Advertisement

Cyclone Yasi downgraded to tropical low

MISSION BEACH, Australia, Feb. 3 (UPI) -- Cyclone Yasi sputtered into a tropical low Thursday after slamming Australia's Queensland coast with 178 mph winds, officials said.

One of two people who had been reported missing after the storm roared ashore as a category 5 cyclone -- the worst to hit Queensland in 15 years -- was found late Thursday and rescue workers said they were hopeful the second person also would be located, the Australian Broadcasting Corp. said.

Advertisement

Yasi's winds were still gusting to 56 mph as the storm moved 560 miles inland. Cairns received 10 inches of rain Thursday with another 10 inches expected by Friday morning, forecasters said. Flooding was reported in Ingham and Giru.

"By tomorrow morning (Friday) it'll just be ex-Yasi, but still quite a dangerous system with the amount of rainfall that could be produced through the area, the northwest and central-west," forecaster Gordon Banks said.

The storm slammed ashore about midnight, battering coastal communities, but officials reported no deaths or serious injuries, ABC reported. The storm demolished houses, toppled trees, wiped out agricultural crops and shut down coal mining in far north Queensland state, officials said.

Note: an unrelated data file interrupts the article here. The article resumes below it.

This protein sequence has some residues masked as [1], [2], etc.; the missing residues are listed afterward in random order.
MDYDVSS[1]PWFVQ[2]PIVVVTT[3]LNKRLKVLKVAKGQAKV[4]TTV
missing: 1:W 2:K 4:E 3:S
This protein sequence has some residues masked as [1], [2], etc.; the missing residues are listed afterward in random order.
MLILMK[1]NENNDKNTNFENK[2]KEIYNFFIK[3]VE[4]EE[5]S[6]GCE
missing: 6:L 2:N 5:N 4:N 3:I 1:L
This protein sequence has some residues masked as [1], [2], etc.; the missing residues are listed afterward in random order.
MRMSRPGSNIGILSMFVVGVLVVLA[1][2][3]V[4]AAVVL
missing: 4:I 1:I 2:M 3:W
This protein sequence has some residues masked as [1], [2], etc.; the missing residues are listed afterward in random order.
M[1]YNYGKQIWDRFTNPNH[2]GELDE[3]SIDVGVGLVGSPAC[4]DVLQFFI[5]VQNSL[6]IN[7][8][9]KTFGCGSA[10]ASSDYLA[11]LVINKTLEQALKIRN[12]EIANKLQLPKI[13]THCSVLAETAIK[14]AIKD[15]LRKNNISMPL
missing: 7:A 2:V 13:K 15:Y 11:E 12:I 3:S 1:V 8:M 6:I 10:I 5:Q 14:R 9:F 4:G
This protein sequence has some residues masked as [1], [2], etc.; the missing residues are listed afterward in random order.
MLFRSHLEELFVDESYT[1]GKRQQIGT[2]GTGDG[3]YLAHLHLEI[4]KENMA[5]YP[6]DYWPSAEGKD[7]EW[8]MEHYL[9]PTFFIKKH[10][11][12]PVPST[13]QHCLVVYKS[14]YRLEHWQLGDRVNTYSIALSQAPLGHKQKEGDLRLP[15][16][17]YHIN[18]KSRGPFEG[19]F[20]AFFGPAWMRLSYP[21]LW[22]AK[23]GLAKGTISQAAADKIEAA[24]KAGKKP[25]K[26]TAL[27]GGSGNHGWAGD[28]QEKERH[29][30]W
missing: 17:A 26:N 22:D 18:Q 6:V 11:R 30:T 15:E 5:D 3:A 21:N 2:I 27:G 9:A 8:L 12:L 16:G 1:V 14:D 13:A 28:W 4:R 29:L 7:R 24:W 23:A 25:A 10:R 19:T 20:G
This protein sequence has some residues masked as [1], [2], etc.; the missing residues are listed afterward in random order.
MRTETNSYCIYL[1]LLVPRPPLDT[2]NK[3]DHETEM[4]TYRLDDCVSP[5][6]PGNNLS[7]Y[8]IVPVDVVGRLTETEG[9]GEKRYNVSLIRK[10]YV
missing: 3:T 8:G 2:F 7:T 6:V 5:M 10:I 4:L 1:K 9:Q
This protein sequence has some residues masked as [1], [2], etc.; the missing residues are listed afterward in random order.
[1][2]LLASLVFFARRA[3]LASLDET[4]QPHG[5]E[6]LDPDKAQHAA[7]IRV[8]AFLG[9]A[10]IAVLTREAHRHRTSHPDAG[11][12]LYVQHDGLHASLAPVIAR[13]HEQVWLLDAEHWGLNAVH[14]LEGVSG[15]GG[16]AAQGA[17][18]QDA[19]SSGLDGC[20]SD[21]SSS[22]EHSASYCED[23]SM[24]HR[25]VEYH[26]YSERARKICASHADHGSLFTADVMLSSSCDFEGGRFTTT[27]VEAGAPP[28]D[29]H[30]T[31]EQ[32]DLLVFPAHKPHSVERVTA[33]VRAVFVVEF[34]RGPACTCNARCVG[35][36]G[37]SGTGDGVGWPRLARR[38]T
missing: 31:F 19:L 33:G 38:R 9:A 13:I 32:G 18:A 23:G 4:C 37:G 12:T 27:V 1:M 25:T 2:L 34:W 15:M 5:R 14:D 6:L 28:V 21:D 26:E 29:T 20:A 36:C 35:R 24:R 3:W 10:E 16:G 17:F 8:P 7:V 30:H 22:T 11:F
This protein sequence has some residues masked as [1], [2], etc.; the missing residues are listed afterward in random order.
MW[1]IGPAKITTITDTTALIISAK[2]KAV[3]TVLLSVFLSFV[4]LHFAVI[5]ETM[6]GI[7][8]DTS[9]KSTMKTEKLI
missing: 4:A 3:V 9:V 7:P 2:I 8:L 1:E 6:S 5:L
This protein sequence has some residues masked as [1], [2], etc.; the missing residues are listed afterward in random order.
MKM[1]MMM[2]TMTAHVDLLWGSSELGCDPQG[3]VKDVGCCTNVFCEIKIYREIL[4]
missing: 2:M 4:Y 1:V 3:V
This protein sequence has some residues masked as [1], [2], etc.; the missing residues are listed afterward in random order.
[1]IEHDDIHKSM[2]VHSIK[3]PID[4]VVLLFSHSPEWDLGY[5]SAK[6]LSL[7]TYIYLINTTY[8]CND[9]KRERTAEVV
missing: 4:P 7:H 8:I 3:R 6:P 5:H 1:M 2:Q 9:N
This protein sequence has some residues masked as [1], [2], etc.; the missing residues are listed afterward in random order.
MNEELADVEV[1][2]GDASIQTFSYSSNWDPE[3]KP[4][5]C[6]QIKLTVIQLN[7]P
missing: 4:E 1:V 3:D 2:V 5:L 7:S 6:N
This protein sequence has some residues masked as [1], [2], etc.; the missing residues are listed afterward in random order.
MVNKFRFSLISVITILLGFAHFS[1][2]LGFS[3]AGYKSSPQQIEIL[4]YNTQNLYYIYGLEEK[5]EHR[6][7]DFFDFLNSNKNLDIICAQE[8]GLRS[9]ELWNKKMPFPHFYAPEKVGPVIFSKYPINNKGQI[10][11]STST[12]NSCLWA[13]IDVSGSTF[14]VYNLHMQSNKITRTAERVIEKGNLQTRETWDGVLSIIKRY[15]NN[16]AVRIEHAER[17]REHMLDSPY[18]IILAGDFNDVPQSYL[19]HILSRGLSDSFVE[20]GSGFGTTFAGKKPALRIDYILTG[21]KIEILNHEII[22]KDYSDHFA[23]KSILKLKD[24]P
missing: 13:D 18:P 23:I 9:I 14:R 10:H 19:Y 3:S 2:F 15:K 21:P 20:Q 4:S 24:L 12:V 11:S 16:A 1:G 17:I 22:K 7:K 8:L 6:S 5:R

Advertisement

Cardwell, Tully, Mission Beach, Silkwood and Innisfail bore the brunt of the cyclone's destructive winds overnight, which toppled trees and disrupted electrical service, officials said.

Forecasters said the threat of flash flooding should ease by the weekend.

State Premier Anna Bligh said not much was known about conditions in some small communities isolated by the storm.

Damage was not as bad as feared in some places, Bligh said, "but I'm equally mindful that we have people in small communities that we have not heard from yet."

"This is still very, very early," she told Network Ten.

Electricity and phone service was out in many areas and was expected to remain so for several days. Officials said emergency crews could take as many as three days to reach some remote communities.

"Both my sons are living in Yasi's path and I cannot contact them," a Gold Coast, Queensland, resident who asked not to be identified told United Press International by e-mail. "Many communication towers have been destroyed. It may be some time before I can speak with them. So life is still intense here."

Queensland, with 4.5 million people, is larger than Alaska and was already saturated from weeks of torrential downpours that left at least 35 people dead and wrecked thousands of homes.

Advertisement

Latest Headlines

Advertisement
Advertisement

Follow Us

Advertisement